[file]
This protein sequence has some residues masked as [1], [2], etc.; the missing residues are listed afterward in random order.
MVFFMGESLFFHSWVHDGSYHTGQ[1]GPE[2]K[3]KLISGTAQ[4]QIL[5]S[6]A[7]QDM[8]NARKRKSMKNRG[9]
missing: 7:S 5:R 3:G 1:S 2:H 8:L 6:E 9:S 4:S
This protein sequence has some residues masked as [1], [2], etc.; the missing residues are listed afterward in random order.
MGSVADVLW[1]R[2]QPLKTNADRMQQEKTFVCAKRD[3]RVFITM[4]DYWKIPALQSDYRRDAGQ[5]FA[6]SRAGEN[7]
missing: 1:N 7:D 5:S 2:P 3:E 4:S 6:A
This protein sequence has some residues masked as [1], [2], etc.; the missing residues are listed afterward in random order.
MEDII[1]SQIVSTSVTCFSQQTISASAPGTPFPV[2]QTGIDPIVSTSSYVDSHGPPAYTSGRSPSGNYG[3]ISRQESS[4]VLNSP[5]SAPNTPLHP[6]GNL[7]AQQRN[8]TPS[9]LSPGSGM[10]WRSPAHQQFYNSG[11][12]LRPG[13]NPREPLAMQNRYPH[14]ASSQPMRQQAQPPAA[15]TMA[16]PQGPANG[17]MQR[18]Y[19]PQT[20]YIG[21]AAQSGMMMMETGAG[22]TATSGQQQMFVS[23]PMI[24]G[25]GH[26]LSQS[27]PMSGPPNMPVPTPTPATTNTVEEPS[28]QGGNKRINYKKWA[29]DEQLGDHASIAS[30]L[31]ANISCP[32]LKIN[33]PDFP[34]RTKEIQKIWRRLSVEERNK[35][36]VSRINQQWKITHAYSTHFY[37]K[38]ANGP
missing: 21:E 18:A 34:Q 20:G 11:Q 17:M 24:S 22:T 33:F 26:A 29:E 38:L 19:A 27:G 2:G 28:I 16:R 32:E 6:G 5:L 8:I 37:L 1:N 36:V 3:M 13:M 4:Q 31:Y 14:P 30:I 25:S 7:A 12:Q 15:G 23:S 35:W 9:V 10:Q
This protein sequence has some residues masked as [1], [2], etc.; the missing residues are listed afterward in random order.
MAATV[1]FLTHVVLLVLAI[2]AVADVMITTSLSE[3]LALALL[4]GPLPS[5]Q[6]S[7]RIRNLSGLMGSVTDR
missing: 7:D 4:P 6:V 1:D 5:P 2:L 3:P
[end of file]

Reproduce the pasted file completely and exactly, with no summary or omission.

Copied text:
This protein sequence has some residues masked as [1], [2], etc.; the missing residues are listed afterward in random order.
MVFFMGESLFFHSWVHDGSYHTGQ[1]GPE[2]K[3]KLISGTAQ[4]QIL[5]S[6]A[7]QDM[8]NARKRKSMKNRG[9]
missing: 7:S 5:R 3:G 1:S 2:H 8:L 6:E 9:S 4:S
This protein sequence has some residues masked as [1], [2], etc.; the missing residues are listed afterward in random order.
MGSVADVLW[1]R[2]QPLKTNADRMQQEKTFVCAKRD[3]RVFITM[4]DYWKIPALQSDYRRDAGQ[5]FA[6]SRAGEN[7]
missing: 1:N 7:D 5:S 2:P 3:E 4:S 6:A
This protein sequence has some residues masked as [1], [2], etc.; the missing residues are listed afterward in random order.
MEDII[1]SQIVSTSVTCFSQQTISASAPGTPFPV[2]QTGIDPIVSTSSYVDSHGPPAYTSGRSPSGNYG[3]ISRQESS[4]VLNSP[5]SAPNTPLHP[6]GNL[7]AQQRN[8]TPS[9]LSPGSGM[10]WRSPAHQQFYNSG[11][12]LRPG[13]NPREPLAMQNRYPH[14]ASSQPMRQQAQPPAA[15]TMA[16]PQGPANG[17]MQR[18]Y[19]PQT[20]YIG[21]AAQSGMMMMETGAG[22]TATSGQQQMFVS[23]PMI[24]G[25]GH[26]LSQS[27]PMSGPPNMPVPTPTPATTNTVEEPS[28]QGGNKRINYKKWA[29]DEQLGDHASIAS[30]L[31]ANISCP[32]LKIN[33]PDFP[34]RTKEIQKIWRRLSVEERNK[35][36]VSRINQQWKITHAYSTHFY[37]K[38]ANGP
missing: 21:E 18:A 34:Q 20:G 11:Q 17:M 24:S 22:T 33:F 26:A 29:E 38:L 19:A 27:G 2:G 28:I 16:R 32:E 6:G 5:L 8:I 37:L 1:N 36:V 3:M 13:M 4:Q 31:Y 14:P 30:I 25:S 7:A 12:Q 15:G 23:S 35:W 9:V 10:Q
This protein sequence has some residues masked as [1], [2], etc.; the missing residues are listed afterward in random order.
MAATV[1]FLTHVVLLVLAI[2]AVADVMITTSLSE[3]LALALL[4]GPLPS[5]Q[6]S[7]RIRNLSGLMGSVTDR
missing: 7:D 4:P 6:V 1:D 5:P 2:L 3:P